This article first appeared in the National Book Review:
Andrew Postman has taken to The Guardian to remind us of his father Neil Postman's classic 1985 work, Amusing Ourselves to Death, which predicted a dark -- dare we say Trumpian -- future for America. He says many people have been contacting him since the election to ask what his father would think of the rise of Donald Trump -- and it's understandable.
Neil Postman's thesis was that there were two major dystopian British 20th century novels, George Orwell's 1984 and Aldous Huxley's Brave New World and that Americans feared the wrong one. We should be worried, argued the elder Postman -- a New York University professor who died in 2003 -- not about Orwell's nightmare, of an information-censoring, movement-obstructing, individuality-crushing state, but rather Huxley's, which emphasized endless consumption and instant gratification.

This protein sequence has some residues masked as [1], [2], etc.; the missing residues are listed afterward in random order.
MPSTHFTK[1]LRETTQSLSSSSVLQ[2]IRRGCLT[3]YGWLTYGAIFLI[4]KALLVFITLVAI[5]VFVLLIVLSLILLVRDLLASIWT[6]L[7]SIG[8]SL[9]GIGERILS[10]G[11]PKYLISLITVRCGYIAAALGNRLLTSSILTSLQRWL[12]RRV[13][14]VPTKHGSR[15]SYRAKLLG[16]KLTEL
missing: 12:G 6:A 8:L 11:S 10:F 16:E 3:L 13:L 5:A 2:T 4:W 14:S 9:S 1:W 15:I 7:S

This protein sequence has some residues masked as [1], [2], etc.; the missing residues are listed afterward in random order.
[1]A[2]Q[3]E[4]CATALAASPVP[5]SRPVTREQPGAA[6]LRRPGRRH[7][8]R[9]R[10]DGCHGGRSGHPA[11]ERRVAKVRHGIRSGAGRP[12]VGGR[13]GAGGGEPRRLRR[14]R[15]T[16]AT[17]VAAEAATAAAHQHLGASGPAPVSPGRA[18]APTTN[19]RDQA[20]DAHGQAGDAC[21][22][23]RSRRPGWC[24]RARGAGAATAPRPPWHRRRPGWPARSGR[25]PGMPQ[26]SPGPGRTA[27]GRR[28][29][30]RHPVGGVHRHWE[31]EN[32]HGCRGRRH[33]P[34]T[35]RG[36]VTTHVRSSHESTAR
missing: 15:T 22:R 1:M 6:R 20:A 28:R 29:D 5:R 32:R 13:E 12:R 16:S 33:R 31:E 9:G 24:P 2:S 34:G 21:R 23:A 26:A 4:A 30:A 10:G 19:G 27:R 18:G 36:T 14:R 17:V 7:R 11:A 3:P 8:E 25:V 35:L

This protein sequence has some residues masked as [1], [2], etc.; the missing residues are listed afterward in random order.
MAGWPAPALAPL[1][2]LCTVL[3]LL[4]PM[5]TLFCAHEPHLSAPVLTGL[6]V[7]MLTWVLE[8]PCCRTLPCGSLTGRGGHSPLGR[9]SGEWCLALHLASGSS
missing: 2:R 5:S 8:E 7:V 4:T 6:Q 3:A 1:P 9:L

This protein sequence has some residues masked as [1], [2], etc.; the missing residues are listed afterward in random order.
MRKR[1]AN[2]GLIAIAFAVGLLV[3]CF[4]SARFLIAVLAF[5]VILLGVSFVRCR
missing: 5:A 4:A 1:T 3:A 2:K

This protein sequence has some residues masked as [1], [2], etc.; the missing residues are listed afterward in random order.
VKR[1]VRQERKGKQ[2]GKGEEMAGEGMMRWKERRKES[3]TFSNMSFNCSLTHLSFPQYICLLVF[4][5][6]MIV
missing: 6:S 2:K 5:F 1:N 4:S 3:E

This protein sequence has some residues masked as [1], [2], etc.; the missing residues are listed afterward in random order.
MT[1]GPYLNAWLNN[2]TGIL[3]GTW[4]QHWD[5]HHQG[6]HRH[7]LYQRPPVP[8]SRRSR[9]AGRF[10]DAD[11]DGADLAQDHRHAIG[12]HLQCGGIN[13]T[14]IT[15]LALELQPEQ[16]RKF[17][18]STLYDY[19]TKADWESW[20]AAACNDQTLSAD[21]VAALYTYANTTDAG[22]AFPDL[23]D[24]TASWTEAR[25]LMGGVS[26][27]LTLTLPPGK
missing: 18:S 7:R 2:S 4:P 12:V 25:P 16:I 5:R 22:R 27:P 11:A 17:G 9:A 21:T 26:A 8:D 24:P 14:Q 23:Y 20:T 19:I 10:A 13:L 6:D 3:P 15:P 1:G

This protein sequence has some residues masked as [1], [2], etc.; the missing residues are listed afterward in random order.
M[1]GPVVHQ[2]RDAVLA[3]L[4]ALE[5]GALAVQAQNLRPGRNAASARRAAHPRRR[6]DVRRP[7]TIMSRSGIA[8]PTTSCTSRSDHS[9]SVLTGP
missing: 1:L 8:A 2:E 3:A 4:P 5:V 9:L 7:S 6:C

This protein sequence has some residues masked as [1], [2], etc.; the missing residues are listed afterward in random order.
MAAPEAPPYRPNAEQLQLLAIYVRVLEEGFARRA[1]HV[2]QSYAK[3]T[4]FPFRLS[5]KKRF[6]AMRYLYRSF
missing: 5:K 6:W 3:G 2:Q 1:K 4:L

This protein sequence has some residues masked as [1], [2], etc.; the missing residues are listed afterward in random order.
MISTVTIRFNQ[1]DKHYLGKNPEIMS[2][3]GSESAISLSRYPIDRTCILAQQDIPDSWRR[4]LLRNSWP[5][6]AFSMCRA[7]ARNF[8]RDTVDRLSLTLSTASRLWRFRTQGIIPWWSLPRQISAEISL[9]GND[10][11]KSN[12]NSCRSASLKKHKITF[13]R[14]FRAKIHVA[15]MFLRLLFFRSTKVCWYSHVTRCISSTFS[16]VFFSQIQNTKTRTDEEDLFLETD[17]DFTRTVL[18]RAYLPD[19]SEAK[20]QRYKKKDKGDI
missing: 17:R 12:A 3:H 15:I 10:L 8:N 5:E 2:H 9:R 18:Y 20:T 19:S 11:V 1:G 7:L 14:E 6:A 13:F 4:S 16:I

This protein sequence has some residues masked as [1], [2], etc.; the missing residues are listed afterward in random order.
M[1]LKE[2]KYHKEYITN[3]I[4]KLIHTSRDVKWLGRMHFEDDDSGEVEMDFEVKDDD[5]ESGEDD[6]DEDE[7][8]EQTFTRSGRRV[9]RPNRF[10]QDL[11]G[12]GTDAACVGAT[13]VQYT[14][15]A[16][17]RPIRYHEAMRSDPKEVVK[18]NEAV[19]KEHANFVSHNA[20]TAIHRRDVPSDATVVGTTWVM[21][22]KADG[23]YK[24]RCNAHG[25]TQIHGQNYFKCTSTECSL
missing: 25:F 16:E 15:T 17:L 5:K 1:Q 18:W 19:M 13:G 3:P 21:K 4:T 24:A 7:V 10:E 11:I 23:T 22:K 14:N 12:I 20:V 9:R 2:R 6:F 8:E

Postman includes this classic excerpt from his father's book:
What Orwell feared were those who would ban books. What Huxley feared was that there would be no reason to ban a book, for there would be no one who wanted to read one. Orwell feared those who would deprive us of information. Huxley feared those who would give us so much that we would be reduced to passivity and egoism. Orwell feared that the truth would be concealed from us. Huxley feared the truth would be drowned in a sea of irrelevance. Orwell feared we would become a captive culture. Huxley feared we would become a trivial culture.
Read the full essay here.